Time to reshape U.S. foreign policy

March 04, 2001|By R. David Harden

DHAKA, Bangladesh - Globalists warn President Bush that he's not dealing with his father's foreign policy.

Their warning is a response to the perception that the Bush foreign policy team - the realists - will narrow the role of U.S. engagement to direct threats to our national security. But these opposing camps miss the mark in charting a course for America's global role.

The realists are wrong because the public demands that America respond to global problems, including systemic human rights abuses, the HIV/AIDS epidemic and environmental degradation.

Analytical error, however, does not rest with the realists alone. The globalists overestimate our resources and influence. As National Security Adviser Condoleezza Rice noted, "We cannot be the world's 9-1-1." To do so means inserting American sons and daughters into dangerous situations without clear missions. The use of broad military force is wonderful - until the coffins are off-loaded onto the tarmac at Dover, Del.

The South Asian country of Bangladesh provides a good example of this tension between realists and globalists.

This democratic Islamic nation of 130 million people is terribly poor, crowded and overshadowed by India, Pakistan and Afghanistan in arguably the most dangerous neighborhood on the planet. Under old-realist thinking, there would be little American interest in Bangladesh because of its relative geopolitical unimportance.

Yet U.S. interests in Bangladesh are absolutely significant. For instance, American and other Western international gas companies - including Vice President Dick Cheney's former employer, drilling giant Halliburton - have invested about $500 million here.

Additionally, the garment and textile trade between the United States and Bangladesh means nearly another $2 billion annually. Prime Minister Sheik Hasina, a rare female leader in the Islamic world, cooperates with our government on issues ranging from terrorism and drug trafficking to proliferation of nuclear weapons.

These types of interests demand that the United States engage even in countries like Bangladesh. But America does not have the resources, influence, desire or right to fix all of the wrongs in any country. Our limited engagement will never be the sole answer to another nation's problems.

What to do?

The unending debate about what's best for our national interests must be redefined. The breadth of those interests may be less important than the appropriate response to emerging challenges. Based on my experiences working in Africa and Asia, I offer three suggestions to better manage our foreign policy.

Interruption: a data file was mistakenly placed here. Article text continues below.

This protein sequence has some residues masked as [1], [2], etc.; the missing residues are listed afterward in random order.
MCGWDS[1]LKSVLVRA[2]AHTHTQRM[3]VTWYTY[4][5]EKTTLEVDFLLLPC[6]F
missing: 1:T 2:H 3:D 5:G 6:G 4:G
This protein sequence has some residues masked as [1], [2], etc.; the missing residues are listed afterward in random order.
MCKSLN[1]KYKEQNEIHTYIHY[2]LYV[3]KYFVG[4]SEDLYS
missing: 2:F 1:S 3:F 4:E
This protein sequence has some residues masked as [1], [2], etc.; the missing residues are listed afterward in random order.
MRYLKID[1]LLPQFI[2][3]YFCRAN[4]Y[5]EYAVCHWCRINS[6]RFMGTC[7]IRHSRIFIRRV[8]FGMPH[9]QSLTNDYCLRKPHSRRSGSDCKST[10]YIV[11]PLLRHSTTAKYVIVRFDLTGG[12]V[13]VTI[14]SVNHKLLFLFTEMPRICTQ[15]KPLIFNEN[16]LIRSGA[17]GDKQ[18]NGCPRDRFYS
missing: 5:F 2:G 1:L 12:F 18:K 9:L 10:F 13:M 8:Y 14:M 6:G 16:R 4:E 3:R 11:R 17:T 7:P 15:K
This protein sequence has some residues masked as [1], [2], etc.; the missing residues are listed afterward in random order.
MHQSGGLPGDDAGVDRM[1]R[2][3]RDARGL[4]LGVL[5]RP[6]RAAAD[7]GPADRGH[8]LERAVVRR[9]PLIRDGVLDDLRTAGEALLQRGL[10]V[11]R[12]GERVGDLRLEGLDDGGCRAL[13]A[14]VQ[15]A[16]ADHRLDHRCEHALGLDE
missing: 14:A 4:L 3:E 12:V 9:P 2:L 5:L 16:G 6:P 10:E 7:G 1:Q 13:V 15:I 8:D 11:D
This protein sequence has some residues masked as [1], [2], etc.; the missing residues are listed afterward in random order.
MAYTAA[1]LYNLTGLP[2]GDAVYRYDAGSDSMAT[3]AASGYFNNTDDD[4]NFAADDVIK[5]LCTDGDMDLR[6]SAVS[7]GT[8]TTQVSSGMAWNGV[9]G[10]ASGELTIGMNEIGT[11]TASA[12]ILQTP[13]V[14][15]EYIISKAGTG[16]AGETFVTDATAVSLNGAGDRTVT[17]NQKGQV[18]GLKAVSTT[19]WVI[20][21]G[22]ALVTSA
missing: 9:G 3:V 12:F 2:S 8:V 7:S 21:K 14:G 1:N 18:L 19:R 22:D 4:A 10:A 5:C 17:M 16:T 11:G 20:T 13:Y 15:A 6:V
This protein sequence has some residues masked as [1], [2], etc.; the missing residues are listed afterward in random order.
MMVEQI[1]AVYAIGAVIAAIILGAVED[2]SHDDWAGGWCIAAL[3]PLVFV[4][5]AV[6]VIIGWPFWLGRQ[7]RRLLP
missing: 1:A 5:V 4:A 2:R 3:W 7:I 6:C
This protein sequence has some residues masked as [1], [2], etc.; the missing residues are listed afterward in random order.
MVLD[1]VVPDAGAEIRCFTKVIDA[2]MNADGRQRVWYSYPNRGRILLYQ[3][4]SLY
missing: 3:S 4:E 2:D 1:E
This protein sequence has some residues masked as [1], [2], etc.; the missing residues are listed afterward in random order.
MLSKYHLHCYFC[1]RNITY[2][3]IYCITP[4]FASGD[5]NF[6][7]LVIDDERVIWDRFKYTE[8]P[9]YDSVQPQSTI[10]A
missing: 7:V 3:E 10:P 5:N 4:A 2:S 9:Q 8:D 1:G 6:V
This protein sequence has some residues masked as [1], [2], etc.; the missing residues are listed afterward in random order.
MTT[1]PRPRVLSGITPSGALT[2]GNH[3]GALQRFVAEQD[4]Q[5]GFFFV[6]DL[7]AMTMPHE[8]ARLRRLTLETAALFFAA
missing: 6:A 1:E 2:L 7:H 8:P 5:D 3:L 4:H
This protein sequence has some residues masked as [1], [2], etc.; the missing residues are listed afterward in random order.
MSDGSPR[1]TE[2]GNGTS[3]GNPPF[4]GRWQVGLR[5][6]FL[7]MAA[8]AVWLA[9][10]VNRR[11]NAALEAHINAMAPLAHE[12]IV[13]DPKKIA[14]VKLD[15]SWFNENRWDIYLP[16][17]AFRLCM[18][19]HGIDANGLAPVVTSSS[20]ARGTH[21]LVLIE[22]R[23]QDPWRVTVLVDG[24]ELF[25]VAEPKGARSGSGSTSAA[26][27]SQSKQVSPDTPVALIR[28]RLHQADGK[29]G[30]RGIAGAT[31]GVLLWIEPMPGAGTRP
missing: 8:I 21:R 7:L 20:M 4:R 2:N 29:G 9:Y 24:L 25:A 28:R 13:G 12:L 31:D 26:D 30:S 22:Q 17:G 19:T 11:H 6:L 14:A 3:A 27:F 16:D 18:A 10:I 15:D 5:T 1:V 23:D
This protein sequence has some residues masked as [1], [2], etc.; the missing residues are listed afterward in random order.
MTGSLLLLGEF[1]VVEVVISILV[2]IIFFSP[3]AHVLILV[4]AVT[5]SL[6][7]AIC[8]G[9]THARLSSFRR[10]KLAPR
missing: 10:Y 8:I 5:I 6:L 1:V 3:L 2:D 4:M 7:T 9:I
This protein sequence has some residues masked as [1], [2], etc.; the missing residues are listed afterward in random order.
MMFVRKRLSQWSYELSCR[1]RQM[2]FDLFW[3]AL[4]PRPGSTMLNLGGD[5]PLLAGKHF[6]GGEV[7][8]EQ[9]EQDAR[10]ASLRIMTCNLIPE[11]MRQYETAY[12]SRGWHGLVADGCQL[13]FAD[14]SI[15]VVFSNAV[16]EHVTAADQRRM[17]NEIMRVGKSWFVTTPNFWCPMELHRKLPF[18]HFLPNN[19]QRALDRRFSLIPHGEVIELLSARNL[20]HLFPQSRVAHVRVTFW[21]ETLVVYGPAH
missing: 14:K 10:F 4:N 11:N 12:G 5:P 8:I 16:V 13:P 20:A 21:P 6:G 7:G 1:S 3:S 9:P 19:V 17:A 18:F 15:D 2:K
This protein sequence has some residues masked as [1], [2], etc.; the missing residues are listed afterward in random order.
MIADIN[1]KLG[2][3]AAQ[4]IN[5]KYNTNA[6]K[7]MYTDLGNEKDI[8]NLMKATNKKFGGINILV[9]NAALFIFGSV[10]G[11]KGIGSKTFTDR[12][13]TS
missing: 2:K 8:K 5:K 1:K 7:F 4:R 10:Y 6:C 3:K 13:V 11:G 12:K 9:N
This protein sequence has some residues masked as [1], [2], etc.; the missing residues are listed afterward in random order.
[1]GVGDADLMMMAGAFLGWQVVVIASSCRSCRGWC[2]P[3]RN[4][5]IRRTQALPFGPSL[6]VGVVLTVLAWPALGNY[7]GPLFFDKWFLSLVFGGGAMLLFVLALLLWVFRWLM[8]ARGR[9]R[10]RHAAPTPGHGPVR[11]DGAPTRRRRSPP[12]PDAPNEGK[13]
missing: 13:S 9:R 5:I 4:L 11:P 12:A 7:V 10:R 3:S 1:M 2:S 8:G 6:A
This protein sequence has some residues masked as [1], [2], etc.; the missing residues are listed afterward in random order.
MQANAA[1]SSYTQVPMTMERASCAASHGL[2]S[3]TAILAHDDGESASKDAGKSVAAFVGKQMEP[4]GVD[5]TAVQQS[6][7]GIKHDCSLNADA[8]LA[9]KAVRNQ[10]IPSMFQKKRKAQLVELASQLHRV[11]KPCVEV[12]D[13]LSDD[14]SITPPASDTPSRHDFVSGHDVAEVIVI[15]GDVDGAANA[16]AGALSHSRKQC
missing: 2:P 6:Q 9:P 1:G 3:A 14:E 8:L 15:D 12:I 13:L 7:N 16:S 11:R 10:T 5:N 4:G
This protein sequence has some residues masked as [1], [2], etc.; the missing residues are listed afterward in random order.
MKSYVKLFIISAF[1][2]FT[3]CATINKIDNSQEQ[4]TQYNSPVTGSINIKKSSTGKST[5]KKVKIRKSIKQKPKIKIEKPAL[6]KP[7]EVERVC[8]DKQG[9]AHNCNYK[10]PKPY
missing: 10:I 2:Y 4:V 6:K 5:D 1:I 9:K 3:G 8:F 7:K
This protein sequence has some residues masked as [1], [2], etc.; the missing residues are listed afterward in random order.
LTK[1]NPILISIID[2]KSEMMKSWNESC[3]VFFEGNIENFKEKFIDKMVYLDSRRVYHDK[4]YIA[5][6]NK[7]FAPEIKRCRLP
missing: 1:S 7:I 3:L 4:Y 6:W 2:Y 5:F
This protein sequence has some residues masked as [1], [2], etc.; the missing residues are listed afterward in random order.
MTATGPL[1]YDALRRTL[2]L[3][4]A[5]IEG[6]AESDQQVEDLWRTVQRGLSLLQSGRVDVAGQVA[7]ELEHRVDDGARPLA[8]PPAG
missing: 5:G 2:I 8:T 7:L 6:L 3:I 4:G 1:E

First, the Bush team should expand the role of our intelligence agencies to analyze evolving non-military threats to U.S. interests.

To some extent, these agencies already are moving in the right direction. Recently, the National Intelligence Estimate noted that infectious diseases represent an emerging threat, given that the death rate from those diseases has doubled in America since 1980. Also, the National Security Council identified the HIV/AIDS epidemic as a national security threat with the potential to undermine stable governments in southern Africa. Last year, the CIA documented the tragic smuggling of women and children into the United States to serve as forced laborers or unwitting prostitutes. Better intelligence will justify the necessary resources to meet these emerging threats.

Second, the Bush administration should adopt something akin to the Colin Powell military doctrine in the diplomatic context. That doctrine requires that our armed forces have a clear purpose, employ overwhelming power, exit the battlefield and claim victory.

In non-military circumstances, a Powell diplomatic doctrine would require the United States to forge a clear purpose prior to action, commit sufficient resources, execute completely and claim victory. A focused diplomatic doctrine is America's first line of defense.

Third, the Bush administration should actively shape the foreign policy message. Few people at home or abroad know the real work of our government - the peace brokered, refugees saved, poor fed, children immunized, trade fostered, democracy promoted and American interests advanced. If we do not control our foreign policy message, others will. The world and the heartland should know the benefits of an engaged America.

Now is the time to rethink the foreign policy craft. Greater intelligence, clear strategies and effective communication are essential in advancing our national interests.

R. David Harden is a Foreign Service Officer working at the U.S. Embassy in Bangladesh with the United States Agency for International Development as the legal adviser for Bangladesh, India and Nepal. This article represents his opinion only.

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